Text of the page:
It was also the Cold War that brought hysteria over drugs into sport. Drugs of varying forms had long been used in sport – even Frank Buckley’s Wolverhampton Wanderers were taking monkey gland extracts in the 1940s – but the rise of Soviet and East European athletes from the 1950s saw the West take the offensive and accuse the Soviets of ‘cheating’ by using drugs. As the ethical force of amateurism declined in sport in the 1960s and 1970s, the moral arguments previously used against professionalism were re-focused on medical stimulants.

Paranoia about drugs now replaced fear of professionalism as the raison d’être for tight control over athletes. Thanks to anti-drug legislation in sport, professional athletes today live in a totalitarian world where their every move is monitored and their civil liberties stripped away. And where sport goes, so too does government.

The Future of Sport

Nothing has gone ‘wrong’ with sport. For almost 300 years it has been an essential part of the capitalist leisure industry. There was never a golden age when it was pure; and the attempts to purify it by introducing amateurism led to the systematic exclusion and persecution of all those who fell outside its middle-class norms. Today it is a plaything of the rich and an instrument of control – just as it has always been.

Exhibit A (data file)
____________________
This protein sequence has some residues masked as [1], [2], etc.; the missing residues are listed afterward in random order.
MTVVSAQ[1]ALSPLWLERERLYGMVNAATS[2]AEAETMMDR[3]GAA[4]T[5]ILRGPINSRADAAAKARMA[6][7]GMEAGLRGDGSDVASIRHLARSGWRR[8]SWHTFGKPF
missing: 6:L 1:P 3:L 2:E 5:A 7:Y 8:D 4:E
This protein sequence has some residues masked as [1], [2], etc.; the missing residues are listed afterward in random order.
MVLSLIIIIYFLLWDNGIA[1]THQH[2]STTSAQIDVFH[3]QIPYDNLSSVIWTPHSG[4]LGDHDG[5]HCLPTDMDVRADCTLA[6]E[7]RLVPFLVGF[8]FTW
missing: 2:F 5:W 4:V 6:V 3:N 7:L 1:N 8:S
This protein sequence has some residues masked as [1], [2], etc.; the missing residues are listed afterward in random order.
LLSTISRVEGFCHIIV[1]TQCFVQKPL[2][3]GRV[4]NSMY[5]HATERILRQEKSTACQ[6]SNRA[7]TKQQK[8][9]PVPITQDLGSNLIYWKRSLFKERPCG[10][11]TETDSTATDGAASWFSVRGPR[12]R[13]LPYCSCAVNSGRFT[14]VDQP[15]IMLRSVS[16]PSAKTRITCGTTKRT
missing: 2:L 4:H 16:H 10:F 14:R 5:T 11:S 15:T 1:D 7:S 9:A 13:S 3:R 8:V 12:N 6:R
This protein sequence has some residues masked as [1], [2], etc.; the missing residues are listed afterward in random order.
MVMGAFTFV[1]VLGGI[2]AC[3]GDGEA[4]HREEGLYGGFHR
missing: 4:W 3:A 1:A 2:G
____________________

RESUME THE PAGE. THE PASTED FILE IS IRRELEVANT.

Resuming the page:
Yet it remains a uniquely compelling form of entertainment. It is unscripted melodrama that allows the participant and the spectator to experience great emotional peaks that are rare in everyday life. It offers opportunities for physical artistry and collective endeavour that can sometimes touch the essence of what it means to be human.

Its liberation lies not in appeals to a mythical past or a morality invented by apostles of the British Empire but in the creation of a society where capitalism no longer exists and in which the full range of sporting experience can be had by all members of society. Only under socialism, in a society free of economic necessity and shorn of stifling bourgeois morality, will sport truly become a level playing field.